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Blackberry's avatar

Do you have any books to recommend or advice to give to people that want to start amateur camping?

Asked by Blackberry (30929points) June 25th, 2014

I’m just talking about going out for 1–2 nights for one to two people. Very light and very easy.
Pretend I’m a sheltered kid with the money to buy supplies but having no experience at all. Well except for that one time when you were a kid but you don’t really remember.

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24 Answers

Dan_Lyons's avatar

If you get an air mattress upon which to sleep, be sure to get a foot pump or battery operated pump.
Do bring a pillow. If rainy season, an extra tarp tied down over the tent (staked to ground) will keep things bone dry inside.
Also, if raining, don’t touch the sides of the tent from the inside of the tent.
And, Scotch Guard works wonders (treat new tent before going camping)
Set up all your gear at home 1st, so you know what you are doing at your campsite.
Bring flashlight(s).

El_Cadejo's avatar

Great advice from @Dan_Lyons one quick thing I’d add is, if you’re going to be camping in an area with bears, make sure you put all your food up in a tree and don’t leave any of it laying around the camp site.

I’ll come back and add some more later.

GloPro's avatar

I suggest car camping in an area that supplies a bear box for your first few excursions. Buy firewood at the location grocery as opposed to hauling it from home, as bringing in wood also runs the risk of bringing in non-native insects like bark beetles.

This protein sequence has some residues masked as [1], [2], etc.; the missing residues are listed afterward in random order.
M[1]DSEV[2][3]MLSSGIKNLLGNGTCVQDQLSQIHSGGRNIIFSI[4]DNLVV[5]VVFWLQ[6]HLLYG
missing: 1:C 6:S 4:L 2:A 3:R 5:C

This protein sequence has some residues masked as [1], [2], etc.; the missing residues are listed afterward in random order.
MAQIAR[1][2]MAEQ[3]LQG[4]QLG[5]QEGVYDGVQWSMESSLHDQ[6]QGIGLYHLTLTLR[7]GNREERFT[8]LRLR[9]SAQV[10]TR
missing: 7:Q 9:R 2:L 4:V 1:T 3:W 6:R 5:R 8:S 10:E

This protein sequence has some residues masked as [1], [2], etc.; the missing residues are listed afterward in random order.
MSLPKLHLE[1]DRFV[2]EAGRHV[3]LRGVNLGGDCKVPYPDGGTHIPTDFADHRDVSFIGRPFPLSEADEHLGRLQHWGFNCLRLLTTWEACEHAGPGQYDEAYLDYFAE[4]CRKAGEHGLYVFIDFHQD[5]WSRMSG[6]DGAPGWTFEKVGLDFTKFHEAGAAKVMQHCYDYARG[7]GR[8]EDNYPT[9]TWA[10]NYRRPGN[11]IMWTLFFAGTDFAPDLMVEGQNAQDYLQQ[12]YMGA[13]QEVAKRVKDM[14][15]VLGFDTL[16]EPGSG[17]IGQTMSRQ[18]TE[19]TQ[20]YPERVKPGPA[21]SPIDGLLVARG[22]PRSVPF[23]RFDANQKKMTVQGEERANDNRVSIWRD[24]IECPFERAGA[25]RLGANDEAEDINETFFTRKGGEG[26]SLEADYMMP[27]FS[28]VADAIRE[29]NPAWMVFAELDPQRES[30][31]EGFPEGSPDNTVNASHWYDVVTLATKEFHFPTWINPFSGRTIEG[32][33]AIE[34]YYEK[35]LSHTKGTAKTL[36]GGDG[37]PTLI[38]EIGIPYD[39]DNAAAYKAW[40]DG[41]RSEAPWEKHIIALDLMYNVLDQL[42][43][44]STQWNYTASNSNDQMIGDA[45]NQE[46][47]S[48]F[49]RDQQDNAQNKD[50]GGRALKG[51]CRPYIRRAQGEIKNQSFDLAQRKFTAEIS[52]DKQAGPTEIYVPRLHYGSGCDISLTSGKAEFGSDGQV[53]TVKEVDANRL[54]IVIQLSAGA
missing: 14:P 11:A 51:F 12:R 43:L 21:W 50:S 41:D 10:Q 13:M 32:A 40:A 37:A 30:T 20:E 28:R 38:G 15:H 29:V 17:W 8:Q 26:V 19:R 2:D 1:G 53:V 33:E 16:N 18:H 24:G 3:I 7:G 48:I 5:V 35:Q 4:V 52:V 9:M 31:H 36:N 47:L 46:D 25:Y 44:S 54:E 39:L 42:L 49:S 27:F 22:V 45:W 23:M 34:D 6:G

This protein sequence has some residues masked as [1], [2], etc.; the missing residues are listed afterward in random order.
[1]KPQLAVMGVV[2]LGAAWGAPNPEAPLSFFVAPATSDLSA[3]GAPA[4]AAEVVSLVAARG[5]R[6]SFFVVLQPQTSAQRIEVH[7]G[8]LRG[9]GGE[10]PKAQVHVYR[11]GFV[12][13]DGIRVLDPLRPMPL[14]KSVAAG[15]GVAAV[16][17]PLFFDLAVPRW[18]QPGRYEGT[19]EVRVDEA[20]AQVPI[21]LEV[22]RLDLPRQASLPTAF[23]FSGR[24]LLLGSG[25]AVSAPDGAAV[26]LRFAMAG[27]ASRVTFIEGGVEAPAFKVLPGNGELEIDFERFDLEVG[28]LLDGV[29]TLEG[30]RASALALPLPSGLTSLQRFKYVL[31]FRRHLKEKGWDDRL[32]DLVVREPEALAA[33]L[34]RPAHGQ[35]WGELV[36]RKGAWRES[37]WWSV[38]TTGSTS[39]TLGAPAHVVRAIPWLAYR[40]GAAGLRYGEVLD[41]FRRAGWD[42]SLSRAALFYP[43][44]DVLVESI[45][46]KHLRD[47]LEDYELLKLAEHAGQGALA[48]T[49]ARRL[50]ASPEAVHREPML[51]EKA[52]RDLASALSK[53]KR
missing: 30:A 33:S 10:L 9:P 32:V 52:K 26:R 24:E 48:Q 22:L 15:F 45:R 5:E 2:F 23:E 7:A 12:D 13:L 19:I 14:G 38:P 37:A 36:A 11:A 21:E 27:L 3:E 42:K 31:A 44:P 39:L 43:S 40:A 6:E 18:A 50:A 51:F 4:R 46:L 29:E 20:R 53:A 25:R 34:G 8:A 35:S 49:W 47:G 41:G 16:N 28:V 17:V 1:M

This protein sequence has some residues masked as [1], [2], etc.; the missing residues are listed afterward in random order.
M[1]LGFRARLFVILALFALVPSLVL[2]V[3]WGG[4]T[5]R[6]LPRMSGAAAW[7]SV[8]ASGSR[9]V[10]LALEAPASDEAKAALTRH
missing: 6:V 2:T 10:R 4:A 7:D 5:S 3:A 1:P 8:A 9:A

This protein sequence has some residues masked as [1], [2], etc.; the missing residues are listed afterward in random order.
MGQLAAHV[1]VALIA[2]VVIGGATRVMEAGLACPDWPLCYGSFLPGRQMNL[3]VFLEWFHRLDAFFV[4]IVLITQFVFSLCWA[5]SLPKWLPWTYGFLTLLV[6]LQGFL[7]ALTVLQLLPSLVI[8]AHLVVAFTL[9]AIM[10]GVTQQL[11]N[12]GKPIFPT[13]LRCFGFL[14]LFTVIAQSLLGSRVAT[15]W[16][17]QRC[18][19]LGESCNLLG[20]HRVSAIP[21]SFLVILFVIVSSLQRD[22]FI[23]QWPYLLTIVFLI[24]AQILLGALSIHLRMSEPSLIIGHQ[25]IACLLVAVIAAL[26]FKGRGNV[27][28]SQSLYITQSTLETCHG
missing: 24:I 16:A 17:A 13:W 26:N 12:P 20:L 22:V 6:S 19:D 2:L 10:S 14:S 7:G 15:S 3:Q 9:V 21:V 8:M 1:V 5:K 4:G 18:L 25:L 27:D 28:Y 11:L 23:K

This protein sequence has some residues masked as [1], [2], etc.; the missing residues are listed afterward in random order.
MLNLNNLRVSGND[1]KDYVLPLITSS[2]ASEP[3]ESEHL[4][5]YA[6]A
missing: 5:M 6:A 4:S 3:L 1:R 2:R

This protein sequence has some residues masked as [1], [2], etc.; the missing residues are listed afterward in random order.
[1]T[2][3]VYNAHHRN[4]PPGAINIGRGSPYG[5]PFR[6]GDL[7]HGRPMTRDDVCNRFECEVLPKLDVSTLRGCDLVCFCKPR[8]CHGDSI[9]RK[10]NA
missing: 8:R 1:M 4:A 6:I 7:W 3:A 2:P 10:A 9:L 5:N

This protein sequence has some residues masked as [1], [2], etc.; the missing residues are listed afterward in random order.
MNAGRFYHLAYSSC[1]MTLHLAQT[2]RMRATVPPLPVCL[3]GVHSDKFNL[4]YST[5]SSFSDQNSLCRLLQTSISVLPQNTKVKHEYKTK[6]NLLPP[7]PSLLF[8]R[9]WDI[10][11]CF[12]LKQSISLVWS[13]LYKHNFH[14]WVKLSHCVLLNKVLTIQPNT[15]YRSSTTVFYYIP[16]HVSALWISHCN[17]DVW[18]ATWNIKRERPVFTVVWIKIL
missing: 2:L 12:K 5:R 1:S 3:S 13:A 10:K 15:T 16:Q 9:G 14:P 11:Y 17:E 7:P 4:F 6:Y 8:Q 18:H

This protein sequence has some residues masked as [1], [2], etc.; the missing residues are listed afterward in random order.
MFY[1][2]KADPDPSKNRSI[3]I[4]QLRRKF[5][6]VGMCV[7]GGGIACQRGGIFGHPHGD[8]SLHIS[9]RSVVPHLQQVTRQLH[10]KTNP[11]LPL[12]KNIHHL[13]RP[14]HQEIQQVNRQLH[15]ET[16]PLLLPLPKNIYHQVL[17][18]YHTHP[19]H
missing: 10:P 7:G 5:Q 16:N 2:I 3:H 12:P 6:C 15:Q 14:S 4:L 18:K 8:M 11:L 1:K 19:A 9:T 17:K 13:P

Car camping is cushy. A lot of campgrounds provide showers and bathrooms. It is beyond rude to do dishes in those sinks. Bring biodegradable soap and a 5 gallon jug of water.
One of my favorite moments is waking up, getting your fire going, and making coffee with a French press while most of the campground is quiet and sleeping.
Don’t forget a portable music method, a head lamp, and extra batteries for both.
If you bring your dog set up a dog run by stringing laundry line between two trees and attaching his leash to the line. He’ll have way more fun that way, and you won’t have to constantly monitor him.

If your plan is to eventually get away from car camping and hike in to a spot, buy your sleeping bag, mat, and tent with that goal in mind. Choose gear based on the number of seasons it is built for and the weight. Lighter weight, high quality gear will be more expensive, but in the end it is completely worth it – IF you intend on hiking. Otherwise you can get big, bulky, comfortable cheap camping gear from Walmart and it will do just great.